No. 410 Squadron, Royal Canadian Air Force (RCAF), nicknamed the "Cougars", is a Canadian Forces Air Command aircraft squadron currently located at Canada's primary training base for the CF-18 (Canadian Forces version of the McDonnell Douglas F/A-18 Hornet), at Cold Lake, Alberta. The squadron was formed during the Second World War as an RCAF squadron under the Royal Air Force (RAF), at RAF Ayr, near Prestwick, in Scotland.
The first official sortie of No. 410 Squadron was from RAF Drem, East Lothian, Scotland, on the night of 4 June 1942, when twelve Beaufighter crews took off, and it went on to become the top-scoring night fighter squadron in the RAF Second Tactical Air Force during the period between D-Day and VE-Day.
No. 410 Squadron supported the Allied forces during the Normandy Landings and the Battle of the Bulge, flew nightly patrols during this time and many of its pilots gained ace status. Two members of No. 410 Squadron, Flight Lieutenant (F/L) Currie and Flying Officer (F/O) Rose, were the first members of the RCAF to see the German V-2 rocket in flight.
The squadron was disbanded in 1964 but reformed again in 1968. As No. 410 Tactical Fighter (Operational Training) Squadron, the squadron usually trains between 20 and 22 pilots a year on the CF-18, more than any other RCAF squadron. The Canadian documentary television series Jetstream was filmed with the squadron in 2007 and showed what trainees must endure to become fighter pilots.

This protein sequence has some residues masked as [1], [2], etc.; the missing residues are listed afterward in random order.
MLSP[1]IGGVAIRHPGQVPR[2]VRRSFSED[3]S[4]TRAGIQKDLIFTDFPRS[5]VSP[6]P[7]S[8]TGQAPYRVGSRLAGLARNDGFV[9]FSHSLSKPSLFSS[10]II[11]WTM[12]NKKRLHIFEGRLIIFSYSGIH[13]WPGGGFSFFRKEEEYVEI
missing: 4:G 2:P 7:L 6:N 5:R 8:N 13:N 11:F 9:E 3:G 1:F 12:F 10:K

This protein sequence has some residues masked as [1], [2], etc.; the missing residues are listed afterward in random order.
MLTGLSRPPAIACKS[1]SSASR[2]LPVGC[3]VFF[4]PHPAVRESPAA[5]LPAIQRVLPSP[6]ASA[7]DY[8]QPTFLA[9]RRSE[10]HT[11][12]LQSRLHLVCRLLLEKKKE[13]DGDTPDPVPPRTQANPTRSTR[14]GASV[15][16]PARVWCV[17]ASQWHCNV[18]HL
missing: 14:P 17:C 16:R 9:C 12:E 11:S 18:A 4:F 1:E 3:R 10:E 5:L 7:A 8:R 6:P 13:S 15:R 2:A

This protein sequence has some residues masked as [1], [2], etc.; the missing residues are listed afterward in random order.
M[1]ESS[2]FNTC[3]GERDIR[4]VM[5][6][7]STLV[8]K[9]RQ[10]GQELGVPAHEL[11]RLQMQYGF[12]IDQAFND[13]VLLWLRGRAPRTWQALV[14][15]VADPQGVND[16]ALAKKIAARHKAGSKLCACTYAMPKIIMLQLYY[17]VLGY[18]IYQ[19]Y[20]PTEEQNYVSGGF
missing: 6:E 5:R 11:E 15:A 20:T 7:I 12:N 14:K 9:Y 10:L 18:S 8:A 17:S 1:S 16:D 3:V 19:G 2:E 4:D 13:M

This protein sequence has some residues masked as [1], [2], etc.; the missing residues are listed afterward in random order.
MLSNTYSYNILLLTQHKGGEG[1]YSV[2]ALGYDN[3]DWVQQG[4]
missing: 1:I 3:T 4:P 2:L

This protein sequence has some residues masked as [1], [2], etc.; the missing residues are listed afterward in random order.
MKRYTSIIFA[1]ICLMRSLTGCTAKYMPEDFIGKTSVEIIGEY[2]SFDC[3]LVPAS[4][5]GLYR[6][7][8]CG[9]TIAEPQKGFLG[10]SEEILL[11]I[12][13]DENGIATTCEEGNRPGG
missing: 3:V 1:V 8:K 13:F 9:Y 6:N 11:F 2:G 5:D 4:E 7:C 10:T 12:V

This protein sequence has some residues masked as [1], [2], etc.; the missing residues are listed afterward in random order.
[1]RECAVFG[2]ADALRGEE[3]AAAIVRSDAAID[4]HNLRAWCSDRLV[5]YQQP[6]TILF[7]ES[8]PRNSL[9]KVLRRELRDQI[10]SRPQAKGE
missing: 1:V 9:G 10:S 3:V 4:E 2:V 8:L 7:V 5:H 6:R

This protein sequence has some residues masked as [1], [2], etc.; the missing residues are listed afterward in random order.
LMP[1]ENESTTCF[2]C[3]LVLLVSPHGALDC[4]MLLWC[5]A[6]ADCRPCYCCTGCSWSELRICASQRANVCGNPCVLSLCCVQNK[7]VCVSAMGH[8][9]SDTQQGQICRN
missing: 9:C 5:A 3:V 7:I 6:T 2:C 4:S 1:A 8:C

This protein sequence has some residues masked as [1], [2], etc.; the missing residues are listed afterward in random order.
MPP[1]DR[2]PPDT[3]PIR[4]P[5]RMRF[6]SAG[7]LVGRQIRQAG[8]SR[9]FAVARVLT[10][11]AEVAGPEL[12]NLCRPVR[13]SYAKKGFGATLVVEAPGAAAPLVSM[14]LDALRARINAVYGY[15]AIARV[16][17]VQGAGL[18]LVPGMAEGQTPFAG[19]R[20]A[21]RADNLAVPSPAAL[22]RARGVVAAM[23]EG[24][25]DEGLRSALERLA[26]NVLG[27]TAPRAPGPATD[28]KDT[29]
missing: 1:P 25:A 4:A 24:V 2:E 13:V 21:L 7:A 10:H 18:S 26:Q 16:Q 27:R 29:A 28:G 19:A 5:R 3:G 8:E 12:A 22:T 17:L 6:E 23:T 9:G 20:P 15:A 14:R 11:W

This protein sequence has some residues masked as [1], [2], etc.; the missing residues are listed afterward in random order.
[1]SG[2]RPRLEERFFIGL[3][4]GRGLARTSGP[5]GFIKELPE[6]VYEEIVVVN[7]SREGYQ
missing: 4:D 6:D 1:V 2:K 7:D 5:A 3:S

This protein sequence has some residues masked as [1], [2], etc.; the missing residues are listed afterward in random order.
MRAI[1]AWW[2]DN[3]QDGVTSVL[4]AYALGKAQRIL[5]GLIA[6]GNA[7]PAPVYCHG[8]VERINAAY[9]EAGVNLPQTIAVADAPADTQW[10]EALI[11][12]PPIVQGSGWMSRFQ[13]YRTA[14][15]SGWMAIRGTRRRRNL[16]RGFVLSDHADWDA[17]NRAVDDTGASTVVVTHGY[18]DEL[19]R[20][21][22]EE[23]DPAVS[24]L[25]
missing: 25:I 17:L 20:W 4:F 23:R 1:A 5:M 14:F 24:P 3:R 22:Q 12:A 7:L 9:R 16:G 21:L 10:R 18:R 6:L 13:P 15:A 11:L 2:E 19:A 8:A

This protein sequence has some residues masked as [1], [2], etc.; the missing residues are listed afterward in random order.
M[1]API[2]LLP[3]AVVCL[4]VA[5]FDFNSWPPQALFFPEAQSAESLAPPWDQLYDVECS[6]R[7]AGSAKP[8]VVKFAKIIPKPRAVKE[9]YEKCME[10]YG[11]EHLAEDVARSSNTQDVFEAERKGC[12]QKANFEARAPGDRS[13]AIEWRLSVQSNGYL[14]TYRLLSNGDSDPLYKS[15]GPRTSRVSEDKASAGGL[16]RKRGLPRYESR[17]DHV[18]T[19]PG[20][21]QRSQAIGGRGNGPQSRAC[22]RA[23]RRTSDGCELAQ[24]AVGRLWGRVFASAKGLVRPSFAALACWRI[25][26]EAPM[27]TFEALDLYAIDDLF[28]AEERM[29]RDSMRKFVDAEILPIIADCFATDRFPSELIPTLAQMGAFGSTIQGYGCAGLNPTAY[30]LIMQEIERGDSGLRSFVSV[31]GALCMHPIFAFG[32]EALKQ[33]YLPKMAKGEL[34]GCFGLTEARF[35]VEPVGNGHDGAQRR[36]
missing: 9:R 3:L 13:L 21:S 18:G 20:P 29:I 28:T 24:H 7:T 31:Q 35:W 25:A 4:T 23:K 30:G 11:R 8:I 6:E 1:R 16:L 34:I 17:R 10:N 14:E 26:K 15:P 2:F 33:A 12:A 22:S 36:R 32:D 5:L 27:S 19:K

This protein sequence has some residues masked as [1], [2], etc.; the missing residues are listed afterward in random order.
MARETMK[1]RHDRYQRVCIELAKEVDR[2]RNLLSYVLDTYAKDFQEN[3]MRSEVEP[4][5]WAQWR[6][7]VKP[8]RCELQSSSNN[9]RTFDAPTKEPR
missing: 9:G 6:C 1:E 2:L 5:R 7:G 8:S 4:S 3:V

was a Canadian offensive launched as part of the Battle of Normandy
during World War II
. Taking place between 4–5 July 1944, the attack was undertaken by the 3rd Canadian Infantry Division
in an attempt to capture the Norman town of Carpiquet
and the adjacent airfield from German forces. The attack was originally intended to take place during the later stages of Operation Epsom
, as a means of protecting the eastern flank of the main assault. It was postponed and launched the following week.
On 4 July 1944, four battalions of the 3rd Canadian Infantry Division attacked Carpiquet in conjunction with flanking attacks by armoured regiments of the 2nd Canadian Armoured Brigade. Although the 8th Canadian Infantry Brigade succeeded in capturing Carpiquet by mid-afternoon, heavy resistance to the south prevented the airfield from being captured—despite significant Allied armour and air support. The following day, Canadian forces defeated multiple German counterattacks and succeeded in holding Carpiquet in preparation for British attacks on Caen as part of Operation Charnwood.
Three days after Operation Windsor ended, full-scale attacks on Caen were renewed, with the 3rd Canadian Infantry Division taking part in Operation Charnwood. On 9 July, the 8th Canadian Infantry Brigade succeeded in capturing Carpiquet airfield, as 450 aircraft of the Royal Air Force bombed the town in preparation for a full assault. By 11 July, the northern half of Caen had been seized by British forces, the remainder of the town had been leveled.